Once upon a time, the automobile was conceived. And it was good. Shortly thereafter, Gran Turismo was made; or so it would seem to this generation of digitally savvy automotive enthusiasts. And it was also good. Gran Turismo (GT) has been around for what seems like forever, and I’m not surprised as to why. This game is the benchmark when talking about racing games in the last 20 years, and even of all time. With a slew of new competitors, including the hugely anticipated Project Cars just released to the US market, I’m taking a look back at GT and why it’s been so important to recent car culture on the whole. The current iteration is GT6 and while that is excellent, we need to know where these games began to get an idea of just how unprecedented and market changing this franchise has been to the automotive world.
When GT1 was released all the way back in 1997, racing video games had come a long way from their humble roots. See here, here, and here for examples of early racing games. While those that came before GT were legendary in the racing game community for their simplicity and innovative natures, they weren’t exactly the most elegant interpretations of the real world. Technological hindrances handcuffed the racing game, along with other genres, and developers had not yet been able to produce a meaningful racing simulator for the general public. As the technology got better, so did the game-play, graphics, and physics. With these advances, a plethora of different types of car sims were within your reach. In 1997 you could purchase Diddy Kong Racing, Car & Driver Presents: Grand Tour Racing (yup that was a thing), Twisted Metal, TOCA Touring Car Championship, of course Mario Kart, Test Drive: Off Road, or the venerable Need For Speed (NFS) II. Even Cart World Series and NASCAR ’98 were good games in the own right. If you were an enthusiast, you could run the gamut of games tailored to your car interests.
Photo credit: Electronic Arts
But what if you were an older enthusiast or a young kid just getting into cars that wanted more from a racing game than just open wheel style, touring car intensity, or deviously sitting at the back to mess up your friend with a blue turtle shell? This is where GT stepped in and took over the racing game world. GT1, titled “GRAN TURISMO” was really the first mainstream game that introduced a worldwide audience to internationally renowned cars. The Nissan Skyline GTR from Japan was a world beater, but relatively unknown to a wider US audience in the late 90s. The Mitsubishi FTO and the TVR Griffith were only really known by the hardcore enthusiasts. Not anymore. This is what GT1 did so well. It opened the world of autos to an audience thought to be only interested in saving princesses and obtaining tri-forces of wisdom. The only downfall to the original installment was the 140 total car list. Great cars, but not many.
GT1 also was a a revelation for in-game tuning abilities. Sure you could play NFS and “tune” your car with upgrades, but GT went into excruciating detail. For example, when tuning a Chevrolet Camaro in the “tune up” section as shown in this video, you could upgrade many parts of the car. One of which was the “mufflers and air cleaners.” Here you could do what other games had in the past; upgrade parts to give more power, but GT took it a step further. You would choose between sports, semi-racing, and racing upgrades and each one gave a description on what exactly you were doing to the car. The racing exhaust upgrade states, “A combination of a racing air filter equipped with an air funnel that gives even better air intake than the semi-racing air filter, and a high efficiency straight muffler designed for racing cars which normally run at high engine speeds. Because torque is reduced at low engine speeds, the engine characteristics, gear ratios, and so on, need to be taken into account.” Now imagine reading that paragraph as a 10 year old kid playing his or her first racing game. There’s a ton of information and terminology that, to the casual observer, doesn’t make any sense. Which is awesome for the fact that it could have sparked an interest in that 10 year old kid as to what that all meant. Which meant he or she might go online and do research on cars and how they worked. And this could lead to them becoming a gear-head. And this is how GT sucked you in and why it was brilliant. And for the older enthusiast, this was nirvana. Over delivering on something like the minutia of the upgrades was only the beginning.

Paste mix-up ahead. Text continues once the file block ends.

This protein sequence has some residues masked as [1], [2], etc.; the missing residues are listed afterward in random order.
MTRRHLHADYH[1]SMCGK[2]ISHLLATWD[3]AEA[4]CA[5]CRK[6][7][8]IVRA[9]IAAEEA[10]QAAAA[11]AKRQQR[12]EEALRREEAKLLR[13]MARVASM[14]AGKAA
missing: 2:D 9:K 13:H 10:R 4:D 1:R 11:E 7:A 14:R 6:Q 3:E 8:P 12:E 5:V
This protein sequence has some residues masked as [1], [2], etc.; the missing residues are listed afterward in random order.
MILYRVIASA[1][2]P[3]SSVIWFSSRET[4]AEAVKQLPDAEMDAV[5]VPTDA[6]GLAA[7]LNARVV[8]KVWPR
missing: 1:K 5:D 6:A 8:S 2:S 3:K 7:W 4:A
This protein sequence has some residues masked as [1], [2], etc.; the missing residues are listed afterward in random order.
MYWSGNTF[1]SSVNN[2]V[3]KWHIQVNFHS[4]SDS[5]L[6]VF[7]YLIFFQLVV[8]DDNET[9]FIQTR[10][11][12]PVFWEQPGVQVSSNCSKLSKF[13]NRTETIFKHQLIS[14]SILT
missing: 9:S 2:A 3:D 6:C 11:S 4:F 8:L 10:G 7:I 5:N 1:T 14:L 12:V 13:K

Photo Credit: Gran Turismo
GT2 picked up the proverbial ball from here and decided to decimate it by upping the anti on the total cars list. It ballooned from 140 to 650 which any 2nd grade math student can tell you is a much larger sample size to choose from. Recently, Jalopnik had an article showcasing user submitted suggestions for the 10 old racing games that are still great today. As you can see GT2 is on that list and I do not disagree. This game was the big one where more and more people became familiar with a wider array of internationally known cars. Names like Alfa Romeo, Aston Martin, Lancia, Lotus, Peugeot, Renault, Vauxhaull, and Vector became household to these gamers and thus made the car universe smaller and more accessible. People would research these cars outside the game to learn more about them. Dream cars were born from GT2. And it was good.